tage sprague: The trojan horse

dimensions: 17 inches L x 16 inches H x 8.5 inches W
material: silicon bronze

left view
right view

"Trojan horse" is comprised of fourteen castings,  which were then assembled and chased to completion. This completion was determined by that point at which there was no undesirable evidence of the adversities that plagued the piece from its conception.

The passage from armature to bronze monopolized every opportune moment of five years. Three years would be devoted to the creation of a plasticene model. Cumulatively, another two years would be devoted to the creation of a refined wax model of the piece , and to casting the bronze that would ultimately represent the essence of the piece. It is this final bronze that serves as the source of all future castings.

The time period in question may quite arguably be the true crucible from which the piece was born. This is said with little intention of being autobiographical, but instead to validate the many special considerations which were necessary to address the challenges encountered throughout the sculpture's evolution. Ironically, though most of the challenges presented themselves as adversities, once appropriately addressed, they would all come to ultimately enhance the essence of the completed work.

Though the original plasticene model immediately possessed many of those attributes that have been immortalized in bronze, a notable absence of appropriate studio facilities would have an initially unwelcome effect on the progression of the piece. Primarily, severe temperature variations over the period of three years cracked and lessened the pliability of the initial medium. This misfortune, in conjunction with the application of plasticene over an armature unable to bare the burdens of its future, drew the model to a precarious completion, determined more by unworkability and fragility than by aesthetic catharsis.

To achieve aesthetic catharsis, both desirable and undesirable characteristics inherent to the casting of bronze would have to be manipulated. A thirteen part mold-two(2) piece rubber, eleven (11) piece fiberglass mother mold keyed and bolted- was made of the original plasticene. From this mold, a wax reproduction was generated. The wax itself, consisted of a somewhat intuitive blend of traditional, slushable waxes, and various jeweler's waxes with specific characteristics regarding durability, shrinkage, and workability. The model that it now consisted of, would be sculpted into a "new" original, that would also serve as the one existing representation of the completed piece for casting. As aesthetics were pursued, thicknesses of the wax original became undesirably thick and thin in relation to each other. The potential for undesirable distortion of the bronze to be poured would be inevitable.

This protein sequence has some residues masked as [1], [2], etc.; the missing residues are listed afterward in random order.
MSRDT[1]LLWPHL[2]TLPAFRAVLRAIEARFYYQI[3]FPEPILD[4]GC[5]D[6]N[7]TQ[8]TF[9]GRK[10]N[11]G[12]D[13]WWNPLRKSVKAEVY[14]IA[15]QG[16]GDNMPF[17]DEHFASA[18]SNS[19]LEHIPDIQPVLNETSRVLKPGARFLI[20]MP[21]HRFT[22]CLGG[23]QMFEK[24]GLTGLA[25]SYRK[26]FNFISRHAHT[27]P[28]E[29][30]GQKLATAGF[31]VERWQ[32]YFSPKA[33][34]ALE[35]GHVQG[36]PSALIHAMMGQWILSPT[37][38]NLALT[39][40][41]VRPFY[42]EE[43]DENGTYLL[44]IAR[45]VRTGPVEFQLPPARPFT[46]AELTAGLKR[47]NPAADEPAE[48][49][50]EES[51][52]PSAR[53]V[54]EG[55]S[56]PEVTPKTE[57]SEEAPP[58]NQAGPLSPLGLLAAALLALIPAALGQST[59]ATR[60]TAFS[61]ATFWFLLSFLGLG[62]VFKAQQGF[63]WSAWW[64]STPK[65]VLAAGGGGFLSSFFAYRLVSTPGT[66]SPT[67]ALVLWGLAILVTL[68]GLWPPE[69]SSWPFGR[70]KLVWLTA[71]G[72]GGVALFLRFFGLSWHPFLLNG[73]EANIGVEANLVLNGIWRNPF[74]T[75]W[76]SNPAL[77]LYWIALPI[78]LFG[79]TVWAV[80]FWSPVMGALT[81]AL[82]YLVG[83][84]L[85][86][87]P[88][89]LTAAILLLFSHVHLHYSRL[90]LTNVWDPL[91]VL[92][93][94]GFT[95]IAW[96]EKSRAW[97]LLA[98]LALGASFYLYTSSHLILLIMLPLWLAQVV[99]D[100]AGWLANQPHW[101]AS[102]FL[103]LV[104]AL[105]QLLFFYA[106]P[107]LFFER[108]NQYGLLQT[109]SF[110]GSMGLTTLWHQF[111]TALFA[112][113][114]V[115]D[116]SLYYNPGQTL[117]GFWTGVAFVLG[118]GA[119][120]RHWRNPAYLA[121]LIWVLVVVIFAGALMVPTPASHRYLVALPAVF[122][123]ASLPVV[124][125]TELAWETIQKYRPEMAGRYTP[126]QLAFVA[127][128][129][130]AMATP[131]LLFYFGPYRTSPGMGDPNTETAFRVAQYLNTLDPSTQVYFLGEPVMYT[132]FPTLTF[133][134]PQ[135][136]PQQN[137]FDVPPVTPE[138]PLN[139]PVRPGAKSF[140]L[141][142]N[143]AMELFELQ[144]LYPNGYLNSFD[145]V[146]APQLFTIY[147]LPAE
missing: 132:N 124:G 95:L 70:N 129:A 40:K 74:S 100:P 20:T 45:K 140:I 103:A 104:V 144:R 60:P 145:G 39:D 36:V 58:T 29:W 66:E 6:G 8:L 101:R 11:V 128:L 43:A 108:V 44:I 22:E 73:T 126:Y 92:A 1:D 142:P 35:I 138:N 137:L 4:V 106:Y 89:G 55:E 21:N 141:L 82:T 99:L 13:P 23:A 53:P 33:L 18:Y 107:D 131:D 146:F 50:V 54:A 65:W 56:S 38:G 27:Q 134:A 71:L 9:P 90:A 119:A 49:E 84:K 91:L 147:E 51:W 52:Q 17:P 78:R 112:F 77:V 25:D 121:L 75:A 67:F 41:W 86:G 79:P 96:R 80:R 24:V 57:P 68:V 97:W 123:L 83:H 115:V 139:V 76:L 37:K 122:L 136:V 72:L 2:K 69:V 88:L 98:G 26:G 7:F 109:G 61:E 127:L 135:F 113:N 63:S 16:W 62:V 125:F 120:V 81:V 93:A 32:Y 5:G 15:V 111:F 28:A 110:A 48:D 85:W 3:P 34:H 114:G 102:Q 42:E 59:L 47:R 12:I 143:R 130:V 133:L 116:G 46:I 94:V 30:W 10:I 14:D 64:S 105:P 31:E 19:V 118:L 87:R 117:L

In some instances this phenomenon would be advantageous as the anticipated distortion would enhance the piece. In other cases the opposite would hold true. To address this, the wax model was cut into fourteen sections; the divisions of which were determined by an assessment of the casting characteristics of each piece. The converse sides of each piece was then modified either additively or subtractively, as appropriate to affect the ultimate, yet only predictable outcome that would be the aesthetic completion of the sculpture.

As gating and venting are comprised of many concerns related to distortion as well, this process was used to further manipulate the final outcome of the piece. To avoid unnecessary technicality, it may be best to summarize the specifics of the process as enacted to both encourage and discourage contraction by gating according to the desired effect.

Each of the fourteen individually gated sections was then subjected to being cast in bronze via the ceramic shell process. Temperature concerns relating to both shell and bronze were intuitive derivations, achieved by assessing each piece to be cast. Bronze temperature would be determined by color only, and poured with a certain reverence for the metal itself. Of primary concern, was the contemplation of the metal's various forms as it passed through history and what encounters were taking place within the crucible. Each casting proved successful both technically and aesthetically. Assembly was guided by the prior success of the castings. There were no issues of poorly fitting seams regardless of the sometimes substantial modifications that had been induced in adjacent sections of the sculpture.

As the now assembled bronze represented the only existing original of the piece, metal finishing was the final opportunity to put in bronze what had not been able to be put in clay or wax. A mirrored complexion would serve to finish the piece, perhaps giving the viewer a chance to see himself through the perception of that energy which draws him to the piece from the beginning. A majority of work was done with rudimentary hand tools, to allow time to pay homage not only to the bronze that stood sentinel to my vision , but also in homage to those visions that the metal may have guarded in the past.

-tage sprague 03.28.04 x